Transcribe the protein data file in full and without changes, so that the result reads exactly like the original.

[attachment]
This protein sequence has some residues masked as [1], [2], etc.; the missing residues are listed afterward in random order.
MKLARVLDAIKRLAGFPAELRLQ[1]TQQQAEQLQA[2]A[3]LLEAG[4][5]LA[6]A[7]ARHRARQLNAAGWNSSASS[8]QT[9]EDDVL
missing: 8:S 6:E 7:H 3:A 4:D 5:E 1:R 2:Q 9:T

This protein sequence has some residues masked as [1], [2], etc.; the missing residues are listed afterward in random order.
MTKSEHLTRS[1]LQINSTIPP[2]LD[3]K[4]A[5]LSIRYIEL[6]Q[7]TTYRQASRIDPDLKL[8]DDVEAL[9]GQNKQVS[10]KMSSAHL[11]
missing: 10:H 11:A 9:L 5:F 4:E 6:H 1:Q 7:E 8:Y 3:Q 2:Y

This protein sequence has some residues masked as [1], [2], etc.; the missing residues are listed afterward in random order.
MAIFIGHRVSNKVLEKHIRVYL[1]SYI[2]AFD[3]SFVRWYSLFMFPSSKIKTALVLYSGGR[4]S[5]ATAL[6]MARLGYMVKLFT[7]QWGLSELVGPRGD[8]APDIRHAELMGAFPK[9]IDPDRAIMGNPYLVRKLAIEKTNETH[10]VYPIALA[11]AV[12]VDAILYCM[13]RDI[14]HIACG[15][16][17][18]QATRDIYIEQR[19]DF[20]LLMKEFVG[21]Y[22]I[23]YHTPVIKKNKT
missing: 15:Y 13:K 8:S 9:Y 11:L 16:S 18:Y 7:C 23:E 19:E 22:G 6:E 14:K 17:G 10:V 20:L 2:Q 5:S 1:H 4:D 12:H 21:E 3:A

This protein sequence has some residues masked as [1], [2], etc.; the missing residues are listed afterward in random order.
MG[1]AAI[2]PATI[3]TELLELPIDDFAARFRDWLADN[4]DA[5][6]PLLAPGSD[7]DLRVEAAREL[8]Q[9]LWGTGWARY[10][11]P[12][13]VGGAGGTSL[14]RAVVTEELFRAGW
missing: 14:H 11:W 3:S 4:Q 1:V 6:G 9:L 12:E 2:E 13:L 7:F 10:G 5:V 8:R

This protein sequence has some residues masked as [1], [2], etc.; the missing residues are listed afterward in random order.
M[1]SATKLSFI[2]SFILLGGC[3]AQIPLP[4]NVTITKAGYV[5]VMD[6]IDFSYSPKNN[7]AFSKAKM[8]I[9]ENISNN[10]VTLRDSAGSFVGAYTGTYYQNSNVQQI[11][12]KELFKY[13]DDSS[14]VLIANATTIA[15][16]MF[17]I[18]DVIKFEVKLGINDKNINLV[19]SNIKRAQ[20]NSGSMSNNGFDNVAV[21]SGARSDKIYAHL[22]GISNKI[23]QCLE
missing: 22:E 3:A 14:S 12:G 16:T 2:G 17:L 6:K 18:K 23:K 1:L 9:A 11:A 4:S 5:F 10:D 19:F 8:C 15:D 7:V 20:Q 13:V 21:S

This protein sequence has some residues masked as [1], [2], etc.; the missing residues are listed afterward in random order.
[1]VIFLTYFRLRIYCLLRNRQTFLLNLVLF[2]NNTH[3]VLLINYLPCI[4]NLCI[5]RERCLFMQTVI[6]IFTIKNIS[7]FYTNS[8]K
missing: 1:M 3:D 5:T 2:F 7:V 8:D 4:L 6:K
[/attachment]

This protein sequence has some residues masked as [1], [2], etc.; the missing residues are listed afterward in random order.
MKLARVLDAIKRLAGFPAELRLQ[1]TQQQAEQLQA[2]A[3]LLEAG[4][5]LA[6]A[7]ARHRARQLNAAGWNSSASS[8]QT[9]EDDVL
missing: 8:S 6:E 7:H 3:A 4:D 5:E 1:R 2:Q 9:T

This protein sequence has some residues masked as [1], [2], etc.; the missing residues are listed afterward in random order.
MTKSEHLTRS[1]LQINSTIPP[2]LD[3]K[4]A[5]LSIRYIEL[6]Q[7]TTYRQASRIDPDLKL[8]DDVEAL[9]GQNKQVS[10]KMSSAHL[11]
missing: 10:H 11:A 9:L 5:F 4:E 6:H 1:Q 7:E 8:Y 3:Q 2:Y

This protein sequence has some residues masked as [1], [2], etc.; the missing residues are listed afterward in random order.
MAIFIGHRVSNKVLEKHIRVYL[1]SYI[2]AFD[3]SFVRWYSLFMFPSSKIKTALVLYSGGR[4]S[5]ATAL[6]MARLGYMVKLFT[7]QWGLSELVGPRGD[8]APDIRHAELMGAFPK[9]IDPDRAIMGNPYLVRKLAIEKTNETH[10]VYPIALA[11]AV[12]VDAILYCM[13]RDI[14]HIACG[15][16][17][18]QATRDIYIEQR[19]DF[20]LLMKEFVG[21]Y[22]I[23]YHTPVIKKNKT
missing: 15:Y 13:K 8:S 9:Y 11:L 16:S 18:Y 7:C 23:E 19:E 22:G 6:E 14:K 17:G 10:V 20:L 2:Q 5:S 1:H 4:D 12:H 21:E 3:A

This protein sequence has some residues masked as [1], [2], etc.; the missing residues are listed afterward in random order.
MG[1]AAI[2]PATI[3]TELLELPIDDFAARFRDWLADN[4]DA[5][6]PLLAPGSD[7]DLRVEAAREL[8]Q[9]LWGTGWARY[10][11]P[12][13]VGGAGGTSL[14]RAVVTEELFRAGW
missing: 14:H 11:W 3:S 4:Q 1:V 6:G 9:L 12:E 2:E 13:L 7:F 10:G 5:V 8:R

This protein sequence has some residues masked as [1], [2], etc.; the missing residues are listed afterward in random order.
M[1]SATKLSFI[2]SFILLGGC[3]AQIPLP[4]NVTITKAGYV[5]VMD[6]IDFSYSPKNN[7]AFSKAKM[8]I[9]ENISNN[10]VTLRDSAGSFVGAYTGTYYQNSNVQQI[11][12]KELFKY[13]DDSS[14]VLIANATTIA[15][16]MF[17]I[18]DVIKFEVKLGINDKNINLV[19]SNIKRAQ[20]NSGSMSNNGFDNVAV[21]SGARSDKIYAHL[22]GISNKI[23]QCLE
missing: 22:E 3:A 14:S 12:G 16:T 2:G 17:L 6:K 18:K 23:K 1:L 9:A 11:A 4:S 5:F 10:D 19:F 8:C 15:D 7:V 20:Q 13:V 21:S

This protein sequence has some residues masked as [1], [2], etc.; the missing residues are listed afterward in random order.
[1]VIFLTYFRLRIYCLLRNRQTFLLNLVLF[2]NNTH[3]VLLINYLPCI[4]NLCI[5]RERCLFMQTVI[6]IFTIKNIS[7]FYTNS[8]K
missing: 1:M 3:D 5:T 2:F 7:V 8:D 4:L 6:K